(Reuters) - Missouri became on Tuesday the first U.S. state to sue the Chinese government over its handling of the coronavirus, saying that China’s response to the outbreak that originated in the city of Wuhan brought devastating economic losses to the state.
In Beijing, a spokesman for China’s foreign ministry dismissed the accusation on Wednesday as “nothing short of absurdity” and lacking any factual or legal basis.
The civil lawsuit, filed in federal court by Missouri Attorney General Eric Schmitt, alleges negligence, among other claims. It says Missouri and its residents suffered possibly tens of billions of dollars in economic damages, and seeks cash compensation.
“The Chinese government lied to the world about the danger and contagious nature of COVID-19, silenced whistleblowers, and did little to stop the spread of the disease,” Schmitt, a Republican, said in a statement.
“They must be held accountable for their actions.”
The lawsuit also accuses the Chinese government of making the pandemic worse by “hoarding” masks and other personal protective equipment (PPE).
U.S. President Donald Trump, also a Republican, initially lavished praise on China and his counterpart Xi Jinping for the official response to the outbreak, which has since spread worldwide to infect more than 2.5 million people.
But he and other senior U.S. officials have also referred to it as the “Chinese virus” and in recent days have ramped up their rhetoric.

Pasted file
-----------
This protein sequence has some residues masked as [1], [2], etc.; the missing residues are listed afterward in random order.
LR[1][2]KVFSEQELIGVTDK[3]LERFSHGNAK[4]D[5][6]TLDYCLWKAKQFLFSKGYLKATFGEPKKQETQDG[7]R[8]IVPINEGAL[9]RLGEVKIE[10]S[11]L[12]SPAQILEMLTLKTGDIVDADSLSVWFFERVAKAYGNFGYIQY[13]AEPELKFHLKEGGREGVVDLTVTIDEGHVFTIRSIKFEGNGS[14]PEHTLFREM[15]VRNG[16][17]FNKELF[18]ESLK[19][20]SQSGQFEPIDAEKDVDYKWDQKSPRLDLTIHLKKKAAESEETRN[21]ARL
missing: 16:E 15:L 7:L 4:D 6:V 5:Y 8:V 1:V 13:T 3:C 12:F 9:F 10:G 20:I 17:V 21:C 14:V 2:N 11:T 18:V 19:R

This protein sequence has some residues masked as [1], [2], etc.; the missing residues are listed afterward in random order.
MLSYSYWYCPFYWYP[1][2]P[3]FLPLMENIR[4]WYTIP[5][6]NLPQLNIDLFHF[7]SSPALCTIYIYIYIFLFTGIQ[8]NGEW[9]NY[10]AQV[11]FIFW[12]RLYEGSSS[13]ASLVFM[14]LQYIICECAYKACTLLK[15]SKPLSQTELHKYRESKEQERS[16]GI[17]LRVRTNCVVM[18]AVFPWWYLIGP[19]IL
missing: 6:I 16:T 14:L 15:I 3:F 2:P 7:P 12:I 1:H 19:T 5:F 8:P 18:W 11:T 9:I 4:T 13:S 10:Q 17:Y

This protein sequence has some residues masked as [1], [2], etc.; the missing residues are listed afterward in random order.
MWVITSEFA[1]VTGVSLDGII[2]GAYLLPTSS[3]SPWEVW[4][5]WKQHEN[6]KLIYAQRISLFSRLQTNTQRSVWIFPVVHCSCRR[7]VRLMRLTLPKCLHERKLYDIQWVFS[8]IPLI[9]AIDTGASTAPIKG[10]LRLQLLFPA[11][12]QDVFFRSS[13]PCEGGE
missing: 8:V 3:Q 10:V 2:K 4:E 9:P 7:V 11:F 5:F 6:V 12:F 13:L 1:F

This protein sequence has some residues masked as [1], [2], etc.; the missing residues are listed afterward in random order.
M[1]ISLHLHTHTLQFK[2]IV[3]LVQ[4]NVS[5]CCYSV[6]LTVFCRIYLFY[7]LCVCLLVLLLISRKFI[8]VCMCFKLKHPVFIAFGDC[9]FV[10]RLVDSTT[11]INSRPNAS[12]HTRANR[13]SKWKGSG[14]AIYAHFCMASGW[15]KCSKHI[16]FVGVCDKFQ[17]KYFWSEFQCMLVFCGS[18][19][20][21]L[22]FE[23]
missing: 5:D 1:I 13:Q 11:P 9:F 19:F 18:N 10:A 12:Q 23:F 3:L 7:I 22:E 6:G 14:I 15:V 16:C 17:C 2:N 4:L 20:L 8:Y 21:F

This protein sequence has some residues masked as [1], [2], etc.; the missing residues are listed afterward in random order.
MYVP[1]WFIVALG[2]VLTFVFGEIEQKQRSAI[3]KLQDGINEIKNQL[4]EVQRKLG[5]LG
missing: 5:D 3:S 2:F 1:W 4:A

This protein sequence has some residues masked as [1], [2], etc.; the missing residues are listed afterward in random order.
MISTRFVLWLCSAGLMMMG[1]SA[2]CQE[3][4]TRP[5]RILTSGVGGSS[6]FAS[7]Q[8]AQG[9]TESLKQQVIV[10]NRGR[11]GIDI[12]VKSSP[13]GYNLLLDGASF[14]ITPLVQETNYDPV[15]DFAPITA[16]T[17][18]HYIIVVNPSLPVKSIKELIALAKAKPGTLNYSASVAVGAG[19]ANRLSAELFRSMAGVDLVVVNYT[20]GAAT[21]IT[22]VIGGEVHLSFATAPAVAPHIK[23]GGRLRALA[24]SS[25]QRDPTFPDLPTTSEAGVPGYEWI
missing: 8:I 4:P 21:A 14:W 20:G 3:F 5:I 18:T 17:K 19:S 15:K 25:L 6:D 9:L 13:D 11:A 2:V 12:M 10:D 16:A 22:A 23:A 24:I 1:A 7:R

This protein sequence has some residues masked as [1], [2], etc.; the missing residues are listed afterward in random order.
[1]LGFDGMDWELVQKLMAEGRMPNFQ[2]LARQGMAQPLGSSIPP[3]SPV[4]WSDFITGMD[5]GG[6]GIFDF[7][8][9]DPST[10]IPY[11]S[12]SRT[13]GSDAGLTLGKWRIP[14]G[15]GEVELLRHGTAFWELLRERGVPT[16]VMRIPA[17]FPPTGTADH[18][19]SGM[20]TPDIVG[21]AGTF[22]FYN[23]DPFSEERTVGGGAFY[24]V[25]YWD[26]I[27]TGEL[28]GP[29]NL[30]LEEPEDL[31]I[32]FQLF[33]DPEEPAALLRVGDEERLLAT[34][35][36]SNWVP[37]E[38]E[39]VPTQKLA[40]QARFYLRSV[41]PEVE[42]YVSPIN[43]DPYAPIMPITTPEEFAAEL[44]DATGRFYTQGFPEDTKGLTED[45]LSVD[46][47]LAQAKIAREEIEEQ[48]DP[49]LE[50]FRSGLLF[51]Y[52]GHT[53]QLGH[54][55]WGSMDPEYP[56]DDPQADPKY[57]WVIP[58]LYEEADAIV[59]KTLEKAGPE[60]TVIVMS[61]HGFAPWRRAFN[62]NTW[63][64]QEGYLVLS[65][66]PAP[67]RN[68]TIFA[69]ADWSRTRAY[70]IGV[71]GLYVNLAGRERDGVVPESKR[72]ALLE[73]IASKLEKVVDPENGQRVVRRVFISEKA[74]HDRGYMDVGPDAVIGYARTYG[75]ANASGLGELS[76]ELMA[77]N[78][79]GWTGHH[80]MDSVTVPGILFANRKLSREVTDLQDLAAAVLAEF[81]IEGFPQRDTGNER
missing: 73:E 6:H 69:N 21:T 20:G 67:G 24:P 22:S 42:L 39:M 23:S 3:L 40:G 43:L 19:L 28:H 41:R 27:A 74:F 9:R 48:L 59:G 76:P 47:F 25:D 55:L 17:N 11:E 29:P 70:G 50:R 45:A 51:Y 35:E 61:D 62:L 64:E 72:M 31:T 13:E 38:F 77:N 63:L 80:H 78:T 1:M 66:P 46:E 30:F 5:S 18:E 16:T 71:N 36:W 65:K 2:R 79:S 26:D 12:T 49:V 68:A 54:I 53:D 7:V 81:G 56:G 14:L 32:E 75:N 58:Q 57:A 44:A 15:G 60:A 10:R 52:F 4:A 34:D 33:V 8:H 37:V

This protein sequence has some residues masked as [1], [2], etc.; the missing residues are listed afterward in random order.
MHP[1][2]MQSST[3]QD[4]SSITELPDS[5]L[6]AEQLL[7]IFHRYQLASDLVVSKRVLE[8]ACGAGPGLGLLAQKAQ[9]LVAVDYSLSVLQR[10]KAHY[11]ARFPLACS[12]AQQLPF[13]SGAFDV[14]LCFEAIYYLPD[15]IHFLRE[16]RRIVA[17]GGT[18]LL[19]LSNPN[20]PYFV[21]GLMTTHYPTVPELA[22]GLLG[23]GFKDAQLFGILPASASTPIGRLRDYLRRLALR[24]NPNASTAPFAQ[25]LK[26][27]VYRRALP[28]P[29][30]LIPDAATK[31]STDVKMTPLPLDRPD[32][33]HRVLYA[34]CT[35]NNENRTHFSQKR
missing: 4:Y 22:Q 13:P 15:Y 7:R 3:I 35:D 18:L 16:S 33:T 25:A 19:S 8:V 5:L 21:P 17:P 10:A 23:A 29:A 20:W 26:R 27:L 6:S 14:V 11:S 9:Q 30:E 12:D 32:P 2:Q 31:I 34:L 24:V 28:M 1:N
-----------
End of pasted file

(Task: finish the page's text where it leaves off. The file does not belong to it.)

China is already facing similar lawsuits filed in U.S. courts on behalf of U.S. business owners.
International law experts told Reuters that efforts in U.S. courts to hold China liable for the virus would probably fail.
A legal doctrine called sovereign immunity offers foreign governments broad protection from being sued in U.S. courts, said Tom Ginsburg, a professor of international law at the University of Chicago.
Ginsburg said he thought the recent flurry of lawsuits against China serves a political end for Republican leaders facing an election in November.
“We are seeing a lot of people on the political right focus on the China issue to cover up for the U.S. government’s own errors,” Ginsburg said.
Trump initially downplayed the seriousness of the virus, which has killed more than 43,000 people in the United States, out of nearly 800,000 infections, by Tuesday.
It has also forced state governors to declare stay-at-home orders that have shuttered businesses and social activities, leading a record 22 million people to seek unemployment benefits in the past month.
“If the United States wants to bring claims against China, it will have to do so in an international forum,” said Chimène Keitner, an international law professor at the University of California, Hastings College of the Law in San Francisco.
“There is no civil jurisdiction over such claims in U.S. courts.”
In Beijing, foreign ministry spokesman Geng Shuang also said China’s response was not under the jurisdiction of U.S. courts, adding that it had provided updates on the outbreak to the United States since Jan. 3.
“Such abuse of litigation is not conducive to the epidemic response at home in the United States and also runs counter to international cooperation,” Geng told a daily briefing on Wednesday, speaking about Missouri’s move.
“What the United States should do is refute and reject such abuse of litigation.”
Reporting by Jan Wolfe; Additional reporting by Tom Daly in Beijing; Editing by Sonya Hepinstall and Clarence Fernandez